Concert Review by F Piralla
The Borderline, London – 14 August 2003
Once I saw the Pernice Brothers playing at The Borderline I knew the whole evening was going to be rather special and the energy that Joe Pernice and co. irradiated from the small stage of The Borderline was sincere and originated from the sheer determination of having a good time.
Consider this: during its 14 years of life The Borderline has been host to bands such as Oasis, Pearl Jam, REM, Blur, Pulp, PJ Harvey, Lenny Kravitz and many more, when fame for them was still a mere dream. Anyone who thinks that in a couple of years time the Pernice Brothers will follow the same fate and sell out a big arena tour, think again. They have no intention of doing so. They like to keep it “about the music” and personal so their audiences are no larger than a few hundreds people. The evening is sold out which means there are about 250 people in here and Joe Pernice sings to us, talks to us and tells us anecdotes about Sammy Davies Junior.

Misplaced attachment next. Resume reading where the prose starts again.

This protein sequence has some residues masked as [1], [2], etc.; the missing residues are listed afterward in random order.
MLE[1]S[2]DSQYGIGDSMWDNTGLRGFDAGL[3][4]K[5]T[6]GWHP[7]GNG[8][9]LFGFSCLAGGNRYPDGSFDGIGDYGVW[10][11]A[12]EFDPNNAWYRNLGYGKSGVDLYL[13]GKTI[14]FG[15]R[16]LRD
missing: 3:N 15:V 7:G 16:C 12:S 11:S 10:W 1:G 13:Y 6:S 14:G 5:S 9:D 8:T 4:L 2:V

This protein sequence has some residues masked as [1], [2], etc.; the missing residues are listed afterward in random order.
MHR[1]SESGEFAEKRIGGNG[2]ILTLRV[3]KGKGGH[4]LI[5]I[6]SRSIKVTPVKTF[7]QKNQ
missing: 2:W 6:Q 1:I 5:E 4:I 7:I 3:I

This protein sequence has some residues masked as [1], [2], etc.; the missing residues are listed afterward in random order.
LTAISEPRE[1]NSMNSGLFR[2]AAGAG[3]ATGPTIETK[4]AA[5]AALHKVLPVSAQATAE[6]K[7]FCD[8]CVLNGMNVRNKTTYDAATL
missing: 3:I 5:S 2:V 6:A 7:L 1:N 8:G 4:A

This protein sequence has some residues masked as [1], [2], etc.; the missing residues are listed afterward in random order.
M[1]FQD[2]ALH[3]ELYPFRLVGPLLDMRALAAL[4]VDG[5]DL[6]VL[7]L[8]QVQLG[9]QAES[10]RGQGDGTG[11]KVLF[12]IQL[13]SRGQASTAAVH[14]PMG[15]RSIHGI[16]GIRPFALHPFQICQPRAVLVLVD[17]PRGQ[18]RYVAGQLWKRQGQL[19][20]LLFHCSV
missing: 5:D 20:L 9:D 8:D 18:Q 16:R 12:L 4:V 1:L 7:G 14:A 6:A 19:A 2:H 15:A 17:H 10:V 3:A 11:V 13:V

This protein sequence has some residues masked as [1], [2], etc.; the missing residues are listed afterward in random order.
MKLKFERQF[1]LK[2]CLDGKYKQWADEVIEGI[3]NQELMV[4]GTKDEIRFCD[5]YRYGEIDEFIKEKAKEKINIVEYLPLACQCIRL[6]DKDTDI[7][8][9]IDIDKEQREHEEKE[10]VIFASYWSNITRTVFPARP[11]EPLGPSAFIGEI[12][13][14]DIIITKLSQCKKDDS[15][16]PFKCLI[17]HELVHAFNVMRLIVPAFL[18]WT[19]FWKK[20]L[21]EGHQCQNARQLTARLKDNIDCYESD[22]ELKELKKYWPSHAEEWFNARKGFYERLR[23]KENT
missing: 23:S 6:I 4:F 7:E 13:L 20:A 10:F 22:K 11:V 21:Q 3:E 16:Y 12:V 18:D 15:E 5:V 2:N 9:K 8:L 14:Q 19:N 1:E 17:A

There’s a fine line between behaving like a rock star and being a rock star, and the Pernice Brothers are definitely the latter. They don’t play like their life depends on it. It’s true their music is not exactly heavy metal but they rock nonetheless. They seem to enjoy every note and the passion and determination they put in it reflects on the audience. At some point someone shouts “We love you Joe” and he replies “I love you too” and we like to think that he means it. Not being a mainstream rock band helps to build up that special relationship with the fans, which makes playing and listening all the more enjoyable.
At the end of their set they say their goodbyes and proceed to leave the stage but the crowd wants more and they get it with three extra older songs. They clearly don’t need to rehearse; they can simply play. These are musicians.